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Front Pharmacol April 7, 2020; 11 1216.
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A Collision Coupling Model Governs the Activation of Neuronal GIRK1/2 Channels by Muscarinic-2 Receptors.

Berlin S , Artzy E , Handklo-Jamal R , Kahanovitch U , Parnas H , Dascal N , Yakubovich D .

The G protein-activated Inwardly Rectifying K+-channel (GIRK) modulates heart rate and neuronal excitability. Following G-Protein Coupled Receptor (GPCR)-mediated activation of heterotrimeric G proteins (Gαβγ), opening of the channel is obtained by direct binding of Gβγ subunits. Interestingly, GIRKs are solely activated by Gβγ subunits released from Gαi/o-coupled GPCRs, despite the fact that all receptor types, for instance Gαq-coupled, are also able to provide Gβγ subunits. It is proposed that this specificity and fast kinetics of activation stem from pre-coupling (or pre-assembly) of proteins within this signaling cascade. However, many studies, including our own, point towards a diffusion-limited mechanism, namely collision coupling. Here, we set out to address this long-standing question by combining electrophysiology, imaging, and mathematical modeling. Muscarinic-2 receptors (M2R) and neuronal GIRK1/2 channels were coexpressed in Xenopus laevis oocytes, where we monitored protein surface expression, current amplitude, and activation kinetics. Densities of expressed M2R were assessed using a fluorescently labeled GIRK channel as a molecular ruler. We then incorporated our results, along with available kinetic data reported for the G-protein cycle and for GIRK1/2 activation, to generate a comprehensive mathematical model for the M2R-G-protein-GIRK1/2 signaling cascade. We find that, without assuming any irreversible interactions, our collision coupling kinetic model faithfully reproduces the rate of channel activation, the changes in agonist-evoked currents and the acceleration of channel activation by increased receptor densities.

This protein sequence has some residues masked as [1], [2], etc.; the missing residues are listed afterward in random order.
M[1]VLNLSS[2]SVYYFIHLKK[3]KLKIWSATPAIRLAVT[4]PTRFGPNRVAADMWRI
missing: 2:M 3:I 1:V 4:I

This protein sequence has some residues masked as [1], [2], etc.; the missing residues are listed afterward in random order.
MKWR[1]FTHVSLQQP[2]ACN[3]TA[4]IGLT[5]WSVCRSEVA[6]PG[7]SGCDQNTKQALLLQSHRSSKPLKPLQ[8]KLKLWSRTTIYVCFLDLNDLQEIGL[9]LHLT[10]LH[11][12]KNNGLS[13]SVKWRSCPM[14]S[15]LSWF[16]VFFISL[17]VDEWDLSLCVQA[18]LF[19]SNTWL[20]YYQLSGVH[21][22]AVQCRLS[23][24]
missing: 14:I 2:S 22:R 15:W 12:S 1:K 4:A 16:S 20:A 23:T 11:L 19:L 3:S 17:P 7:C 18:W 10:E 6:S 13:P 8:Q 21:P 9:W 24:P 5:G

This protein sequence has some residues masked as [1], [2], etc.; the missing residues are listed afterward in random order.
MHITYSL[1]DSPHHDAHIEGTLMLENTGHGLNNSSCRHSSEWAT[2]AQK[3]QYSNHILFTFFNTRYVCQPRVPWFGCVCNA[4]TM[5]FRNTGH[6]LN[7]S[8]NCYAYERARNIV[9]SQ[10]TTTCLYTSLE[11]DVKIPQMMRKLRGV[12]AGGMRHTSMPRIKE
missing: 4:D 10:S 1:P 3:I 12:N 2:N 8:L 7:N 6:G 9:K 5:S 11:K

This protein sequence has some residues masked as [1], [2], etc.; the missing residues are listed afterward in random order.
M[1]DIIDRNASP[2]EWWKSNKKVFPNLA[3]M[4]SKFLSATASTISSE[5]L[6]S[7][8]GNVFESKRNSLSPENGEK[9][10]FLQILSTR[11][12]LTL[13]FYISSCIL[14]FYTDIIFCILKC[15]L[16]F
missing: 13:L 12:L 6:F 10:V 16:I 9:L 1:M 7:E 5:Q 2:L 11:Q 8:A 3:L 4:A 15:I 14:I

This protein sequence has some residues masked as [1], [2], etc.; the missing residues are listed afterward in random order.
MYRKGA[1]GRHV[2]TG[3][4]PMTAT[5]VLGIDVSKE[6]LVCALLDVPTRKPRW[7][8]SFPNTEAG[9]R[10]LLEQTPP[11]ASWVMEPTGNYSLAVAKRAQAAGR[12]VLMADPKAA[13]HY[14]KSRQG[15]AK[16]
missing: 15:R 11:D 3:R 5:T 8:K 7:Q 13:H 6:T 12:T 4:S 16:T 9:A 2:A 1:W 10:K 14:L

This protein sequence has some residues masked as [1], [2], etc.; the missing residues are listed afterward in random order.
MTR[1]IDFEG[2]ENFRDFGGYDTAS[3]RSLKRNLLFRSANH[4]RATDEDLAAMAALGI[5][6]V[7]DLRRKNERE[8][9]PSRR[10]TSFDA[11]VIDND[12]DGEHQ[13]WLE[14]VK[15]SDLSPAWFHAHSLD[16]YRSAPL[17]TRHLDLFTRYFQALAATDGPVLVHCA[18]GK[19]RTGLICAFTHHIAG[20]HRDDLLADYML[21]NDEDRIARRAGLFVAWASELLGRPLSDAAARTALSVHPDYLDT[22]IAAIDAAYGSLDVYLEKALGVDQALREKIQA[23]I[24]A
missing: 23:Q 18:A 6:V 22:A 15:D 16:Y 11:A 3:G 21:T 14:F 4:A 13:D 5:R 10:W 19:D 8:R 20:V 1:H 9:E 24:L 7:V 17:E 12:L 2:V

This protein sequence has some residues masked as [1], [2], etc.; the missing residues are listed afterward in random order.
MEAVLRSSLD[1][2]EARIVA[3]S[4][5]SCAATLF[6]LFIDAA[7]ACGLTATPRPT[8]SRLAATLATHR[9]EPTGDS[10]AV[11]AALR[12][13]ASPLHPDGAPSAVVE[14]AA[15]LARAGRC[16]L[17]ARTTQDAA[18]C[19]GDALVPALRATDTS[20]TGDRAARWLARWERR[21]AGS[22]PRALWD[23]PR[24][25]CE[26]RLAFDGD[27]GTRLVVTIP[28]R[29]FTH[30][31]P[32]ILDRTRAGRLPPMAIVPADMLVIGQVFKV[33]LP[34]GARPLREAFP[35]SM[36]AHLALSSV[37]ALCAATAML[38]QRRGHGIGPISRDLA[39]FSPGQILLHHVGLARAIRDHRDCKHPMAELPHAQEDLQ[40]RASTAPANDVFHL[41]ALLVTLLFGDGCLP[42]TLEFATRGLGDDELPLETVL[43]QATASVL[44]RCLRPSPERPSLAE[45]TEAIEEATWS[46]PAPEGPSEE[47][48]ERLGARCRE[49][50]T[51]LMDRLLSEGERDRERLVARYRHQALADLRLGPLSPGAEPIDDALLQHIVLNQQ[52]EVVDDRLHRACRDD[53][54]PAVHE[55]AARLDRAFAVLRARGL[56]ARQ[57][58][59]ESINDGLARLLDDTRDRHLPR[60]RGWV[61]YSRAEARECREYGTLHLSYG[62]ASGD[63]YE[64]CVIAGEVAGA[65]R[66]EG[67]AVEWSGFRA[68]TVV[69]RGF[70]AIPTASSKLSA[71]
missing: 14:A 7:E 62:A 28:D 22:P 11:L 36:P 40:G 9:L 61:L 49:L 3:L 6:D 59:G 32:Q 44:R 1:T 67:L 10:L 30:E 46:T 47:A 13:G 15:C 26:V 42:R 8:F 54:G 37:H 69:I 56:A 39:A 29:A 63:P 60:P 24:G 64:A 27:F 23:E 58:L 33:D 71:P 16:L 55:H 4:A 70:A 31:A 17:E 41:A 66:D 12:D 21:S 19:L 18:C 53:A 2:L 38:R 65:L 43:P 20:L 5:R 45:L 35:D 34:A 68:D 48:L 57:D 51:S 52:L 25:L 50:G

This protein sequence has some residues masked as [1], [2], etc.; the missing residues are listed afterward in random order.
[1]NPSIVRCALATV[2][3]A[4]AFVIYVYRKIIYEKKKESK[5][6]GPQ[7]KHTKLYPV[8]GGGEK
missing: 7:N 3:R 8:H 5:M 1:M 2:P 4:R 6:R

PubMed ID: 32903404
PMC ID: PMC7435011
Article link: Front Pharmacol

Species referenced: Xenopus laevis
Genes referenced: cfp kcnj3 kcnj6
GO keywords: endoplasmic reticulum [+]

Disease Ontology terms: mental depression [+]

Article Images: [+] show captions
References [+] :
Alsallaq, Electrostatic rate enhancement and transient complex of protein-protein association. 2008, Pubmed